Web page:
Book #81

The Hate U Give by Angie Thomas

Sixteen-year-old Starr Carter moves between two worlds: the poor neighborhood where she lives and the fancy suburban prep school she attends. The uneasy balance between these worlds is shattered when Starr witnesses the fatal shooting of her childhood best friend Khalil at the hands of a police officer. Khalil was unarmed.

Soon afterward, his death is a national headline. Some are calling him a thug, maybe even a drug dealer and a gangbanger. Protesters are taking to the streets in Khalil’s name. Some cops and the local drug lord try to intimidate Starr and her family. What everyone wants to know is: what really went down that night? And the only person alive who can answer that is Starr.

But what Starr does—or does not—say could upend her community. It could also endanger her life.

There’s so much in this novel I’m unfit to comment on. I will never experience half of the things these characters experience, and yet I think it’s more important to read books like this than those we can relate to.

Thomas introduces us to Starr, sixteen years old and struggling with her own identity. Living in a poor, black neighbourhood but attending an overly white private school, she’s found herself in a position where she doesn’t want her two worlds to collide. When her best friend Khalil, unarmed and innocent, is killed by a policeman, both of her worlds are thrown into turmoil, and Starr’s next moves will truly determine her future.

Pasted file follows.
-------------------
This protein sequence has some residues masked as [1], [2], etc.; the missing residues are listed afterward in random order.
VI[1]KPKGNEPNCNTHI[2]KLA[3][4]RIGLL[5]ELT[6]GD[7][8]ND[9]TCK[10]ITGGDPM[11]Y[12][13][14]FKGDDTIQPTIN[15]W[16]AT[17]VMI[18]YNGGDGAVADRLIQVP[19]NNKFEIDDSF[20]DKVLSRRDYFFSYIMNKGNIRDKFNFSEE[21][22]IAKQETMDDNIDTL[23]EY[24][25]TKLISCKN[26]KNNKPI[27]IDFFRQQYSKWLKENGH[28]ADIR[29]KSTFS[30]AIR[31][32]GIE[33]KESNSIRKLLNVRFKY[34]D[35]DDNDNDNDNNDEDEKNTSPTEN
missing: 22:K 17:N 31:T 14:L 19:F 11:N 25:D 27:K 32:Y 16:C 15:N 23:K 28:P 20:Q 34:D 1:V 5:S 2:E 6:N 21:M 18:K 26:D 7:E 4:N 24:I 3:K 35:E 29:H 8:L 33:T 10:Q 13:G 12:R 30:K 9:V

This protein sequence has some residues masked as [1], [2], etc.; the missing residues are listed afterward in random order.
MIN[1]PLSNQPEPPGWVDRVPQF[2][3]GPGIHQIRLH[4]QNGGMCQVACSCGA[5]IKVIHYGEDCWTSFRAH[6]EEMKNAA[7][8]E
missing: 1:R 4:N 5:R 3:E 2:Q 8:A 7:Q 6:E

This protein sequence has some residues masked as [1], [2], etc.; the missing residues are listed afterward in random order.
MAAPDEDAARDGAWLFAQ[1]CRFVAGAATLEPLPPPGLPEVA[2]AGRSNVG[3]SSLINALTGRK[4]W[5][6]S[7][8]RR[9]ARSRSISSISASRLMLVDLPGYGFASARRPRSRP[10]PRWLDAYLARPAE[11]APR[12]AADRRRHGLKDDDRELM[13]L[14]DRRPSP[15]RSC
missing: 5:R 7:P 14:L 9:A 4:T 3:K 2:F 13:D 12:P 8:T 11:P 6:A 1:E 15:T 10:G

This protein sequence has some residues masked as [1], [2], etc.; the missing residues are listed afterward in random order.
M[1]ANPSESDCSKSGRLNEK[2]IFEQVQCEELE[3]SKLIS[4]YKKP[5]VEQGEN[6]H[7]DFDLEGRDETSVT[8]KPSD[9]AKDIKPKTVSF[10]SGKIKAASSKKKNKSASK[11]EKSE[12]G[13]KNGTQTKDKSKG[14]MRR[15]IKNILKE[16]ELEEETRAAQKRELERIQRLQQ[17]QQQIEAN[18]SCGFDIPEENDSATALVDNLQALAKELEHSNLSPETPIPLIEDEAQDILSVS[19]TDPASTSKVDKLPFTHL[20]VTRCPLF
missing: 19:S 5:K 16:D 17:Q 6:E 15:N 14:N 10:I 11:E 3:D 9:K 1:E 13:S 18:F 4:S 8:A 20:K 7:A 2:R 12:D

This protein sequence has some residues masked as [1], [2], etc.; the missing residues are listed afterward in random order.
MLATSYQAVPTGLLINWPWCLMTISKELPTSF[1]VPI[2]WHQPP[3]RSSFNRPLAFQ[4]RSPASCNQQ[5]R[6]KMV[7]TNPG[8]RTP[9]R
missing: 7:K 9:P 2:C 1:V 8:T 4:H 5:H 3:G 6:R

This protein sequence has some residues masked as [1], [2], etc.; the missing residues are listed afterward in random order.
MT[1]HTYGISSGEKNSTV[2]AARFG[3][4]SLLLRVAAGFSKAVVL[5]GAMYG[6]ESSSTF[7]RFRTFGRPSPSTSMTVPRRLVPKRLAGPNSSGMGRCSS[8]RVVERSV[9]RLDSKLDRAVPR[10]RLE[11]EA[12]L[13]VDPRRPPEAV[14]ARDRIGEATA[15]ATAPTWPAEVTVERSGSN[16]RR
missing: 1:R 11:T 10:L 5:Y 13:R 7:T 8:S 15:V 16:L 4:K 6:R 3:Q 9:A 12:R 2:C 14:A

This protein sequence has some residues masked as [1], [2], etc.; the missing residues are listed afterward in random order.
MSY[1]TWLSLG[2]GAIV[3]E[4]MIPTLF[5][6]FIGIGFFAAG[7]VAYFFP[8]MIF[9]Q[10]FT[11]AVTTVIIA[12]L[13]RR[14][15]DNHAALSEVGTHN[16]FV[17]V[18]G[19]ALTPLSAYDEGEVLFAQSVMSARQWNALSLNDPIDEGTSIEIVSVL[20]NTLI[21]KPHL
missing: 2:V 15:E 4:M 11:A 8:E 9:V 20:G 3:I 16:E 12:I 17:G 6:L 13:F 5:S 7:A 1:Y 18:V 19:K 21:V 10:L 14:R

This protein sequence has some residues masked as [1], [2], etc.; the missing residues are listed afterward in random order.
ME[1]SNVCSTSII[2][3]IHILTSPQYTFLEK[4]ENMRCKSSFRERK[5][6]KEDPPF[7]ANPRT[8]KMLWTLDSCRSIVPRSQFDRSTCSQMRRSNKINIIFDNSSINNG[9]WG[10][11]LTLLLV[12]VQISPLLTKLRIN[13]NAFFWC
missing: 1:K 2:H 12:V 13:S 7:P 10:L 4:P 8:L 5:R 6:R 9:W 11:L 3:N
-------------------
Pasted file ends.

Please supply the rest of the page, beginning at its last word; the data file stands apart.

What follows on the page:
I love what Thomas has done with all of her characters. We’re allowed to venture deep into each of their mindsets, see their stories and motivations, and ultimately fall in love with them. The troubles, the heartbreak, the joys and the mundane; we see it all, and my heart was sore with conflicting emotion throughout the entire narrative.

We see these stories on the news and we think about how sad it all is. When it happens again, we think how sad it all is. But to be allowed a view into the lives of those affected, to hear something which isn’t a news report, but an in depth story of people and their lives, is a gift. Despite this story being fictional, it’s a similar account of something which has happened to too many people and their families, including our author.

This novel should be read again and again, the true stories should be told again and again, and somehow, in some way, change must happen.